You quote the figure of converting one pound of corn to 7 pounds of beef. Unfortunately that is far from the whole story. That figure is for cattle being fattened in a feedlot. Cattle do not spend their whole lives in feedlots. Calves are normally produced in a pasture setting with minimal grain inputs. Then they are placed in a feedlot probably at 1/2 or more of their ultimate slaughter weight. In a simplified case if placed in a feedlot at 1/2 of slaughter weight the conversion of corn to beef would go to 1 pound of corn to 1 pound of beef.

The misuse of the 1 to 7 ratio is widespread often by people who should know better.

The question of whether cattle should be finished on grain or on grass should be argued from accurate numbers.

The key information is that cattle are ruminants(they can eat grass), hogs and chickens are not ruminants. If a hog or chicken can eat it so can people though one often would not want to. Beef cattle have the ability to covert grass which can be grown on land unsuitable for row crops or vegetables. In an expensive energy environment cattle have a large advantage over hogs or chickens as a source of high quality protein.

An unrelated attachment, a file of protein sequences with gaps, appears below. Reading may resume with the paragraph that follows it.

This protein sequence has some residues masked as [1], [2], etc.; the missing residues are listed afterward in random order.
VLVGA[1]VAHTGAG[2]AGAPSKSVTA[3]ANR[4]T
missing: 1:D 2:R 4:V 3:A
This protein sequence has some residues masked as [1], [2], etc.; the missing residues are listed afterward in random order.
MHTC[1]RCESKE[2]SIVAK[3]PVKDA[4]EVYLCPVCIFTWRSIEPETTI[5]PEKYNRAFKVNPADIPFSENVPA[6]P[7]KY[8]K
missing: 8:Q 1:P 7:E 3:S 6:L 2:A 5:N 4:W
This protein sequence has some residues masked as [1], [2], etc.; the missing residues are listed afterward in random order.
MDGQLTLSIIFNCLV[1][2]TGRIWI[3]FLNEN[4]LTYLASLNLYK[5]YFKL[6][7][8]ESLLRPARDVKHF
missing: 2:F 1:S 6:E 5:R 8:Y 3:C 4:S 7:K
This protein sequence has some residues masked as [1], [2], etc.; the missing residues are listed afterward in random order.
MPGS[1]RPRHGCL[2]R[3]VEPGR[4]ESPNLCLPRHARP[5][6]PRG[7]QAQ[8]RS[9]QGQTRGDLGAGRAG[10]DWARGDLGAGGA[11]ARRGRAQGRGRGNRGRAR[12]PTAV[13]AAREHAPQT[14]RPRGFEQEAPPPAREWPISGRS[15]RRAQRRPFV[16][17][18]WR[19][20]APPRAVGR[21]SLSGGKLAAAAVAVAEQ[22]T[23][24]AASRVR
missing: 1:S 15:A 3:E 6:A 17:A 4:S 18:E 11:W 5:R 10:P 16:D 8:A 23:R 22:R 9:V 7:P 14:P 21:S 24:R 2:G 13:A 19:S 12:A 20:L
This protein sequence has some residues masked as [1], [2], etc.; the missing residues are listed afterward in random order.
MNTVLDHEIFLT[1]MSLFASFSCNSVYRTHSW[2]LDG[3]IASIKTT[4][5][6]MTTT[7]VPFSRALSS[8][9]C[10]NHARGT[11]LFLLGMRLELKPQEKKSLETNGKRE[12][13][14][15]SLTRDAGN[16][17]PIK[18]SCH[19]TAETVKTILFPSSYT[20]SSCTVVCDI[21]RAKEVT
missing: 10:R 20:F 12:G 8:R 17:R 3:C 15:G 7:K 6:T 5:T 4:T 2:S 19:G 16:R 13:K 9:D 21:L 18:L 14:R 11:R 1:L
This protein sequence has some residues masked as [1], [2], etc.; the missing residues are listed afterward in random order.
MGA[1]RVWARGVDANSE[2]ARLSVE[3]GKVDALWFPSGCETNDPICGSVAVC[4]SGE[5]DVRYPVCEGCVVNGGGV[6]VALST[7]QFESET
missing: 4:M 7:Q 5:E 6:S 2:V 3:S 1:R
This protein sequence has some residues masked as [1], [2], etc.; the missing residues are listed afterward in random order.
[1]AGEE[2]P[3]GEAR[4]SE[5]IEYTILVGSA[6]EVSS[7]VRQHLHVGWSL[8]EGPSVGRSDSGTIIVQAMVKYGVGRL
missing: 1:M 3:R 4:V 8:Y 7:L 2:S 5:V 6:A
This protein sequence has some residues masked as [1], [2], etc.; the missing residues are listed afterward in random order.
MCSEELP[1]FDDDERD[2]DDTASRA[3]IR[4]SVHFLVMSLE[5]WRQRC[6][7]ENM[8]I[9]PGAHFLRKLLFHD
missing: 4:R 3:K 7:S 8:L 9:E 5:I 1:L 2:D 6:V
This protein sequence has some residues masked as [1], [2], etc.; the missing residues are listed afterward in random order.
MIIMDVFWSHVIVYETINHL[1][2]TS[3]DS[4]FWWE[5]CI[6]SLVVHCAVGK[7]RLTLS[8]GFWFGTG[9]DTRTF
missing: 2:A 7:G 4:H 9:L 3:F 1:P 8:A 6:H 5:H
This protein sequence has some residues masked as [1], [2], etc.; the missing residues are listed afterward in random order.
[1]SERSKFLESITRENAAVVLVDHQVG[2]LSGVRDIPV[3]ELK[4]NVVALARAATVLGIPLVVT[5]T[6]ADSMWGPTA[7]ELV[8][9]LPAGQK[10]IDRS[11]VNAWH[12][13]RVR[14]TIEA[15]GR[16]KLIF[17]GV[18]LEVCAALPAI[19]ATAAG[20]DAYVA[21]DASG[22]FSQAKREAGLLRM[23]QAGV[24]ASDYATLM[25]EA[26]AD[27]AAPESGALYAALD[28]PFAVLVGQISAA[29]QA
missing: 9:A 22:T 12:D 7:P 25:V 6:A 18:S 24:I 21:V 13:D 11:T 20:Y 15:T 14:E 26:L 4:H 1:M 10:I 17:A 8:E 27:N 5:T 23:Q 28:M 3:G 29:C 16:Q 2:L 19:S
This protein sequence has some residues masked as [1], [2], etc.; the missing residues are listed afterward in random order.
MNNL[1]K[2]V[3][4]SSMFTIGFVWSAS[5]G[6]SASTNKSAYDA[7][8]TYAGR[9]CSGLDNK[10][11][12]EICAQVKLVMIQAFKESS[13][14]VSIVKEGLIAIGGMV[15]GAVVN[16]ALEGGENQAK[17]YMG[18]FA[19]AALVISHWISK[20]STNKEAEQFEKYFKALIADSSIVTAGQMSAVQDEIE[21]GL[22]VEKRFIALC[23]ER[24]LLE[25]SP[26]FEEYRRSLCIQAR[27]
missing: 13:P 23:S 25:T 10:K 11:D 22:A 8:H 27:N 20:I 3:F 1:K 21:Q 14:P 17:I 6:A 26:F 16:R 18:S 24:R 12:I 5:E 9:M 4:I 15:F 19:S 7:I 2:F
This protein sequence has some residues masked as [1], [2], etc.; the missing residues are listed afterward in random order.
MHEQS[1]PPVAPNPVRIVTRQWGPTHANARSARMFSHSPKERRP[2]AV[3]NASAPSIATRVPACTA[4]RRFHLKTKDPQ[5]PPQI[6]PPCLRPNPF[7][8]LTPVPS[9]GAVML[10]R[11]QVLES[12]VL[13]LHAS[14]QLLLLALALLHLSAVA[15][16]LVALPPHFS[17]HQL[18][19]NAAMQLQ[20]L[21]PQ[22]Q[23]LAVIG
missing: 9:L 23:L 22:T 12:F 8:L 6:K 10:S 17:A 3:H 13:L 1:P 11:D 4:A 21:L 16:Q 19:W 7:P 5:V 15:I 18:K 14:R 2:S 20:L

I will leave this now or it will get far too long.

Note that no one is saying that no cattle should ever be raised. But do you really doubt that an increase in meat eating world wide has contributed to grain shortages?

And do you care to back up your rather rosy sounding stats with any links to studies?

Don't we need to expand this analysis to whether some of the land growing grass (for cattle) could in fact grow food for humans?

In a crash scenario, the land now growing GMO corn for cattle feed and biofuel may not be suited to growing food for humans. All these conversions are theoretical. We need to factor in some of these uncertainties.

No question cattle take up resources that could go into supporting humans, or (imagine that!) into necessary wilderness.

"In a crash scenario, the land now growing GMO corn for cattle feed and biofuel may not be suited to growing food for humans."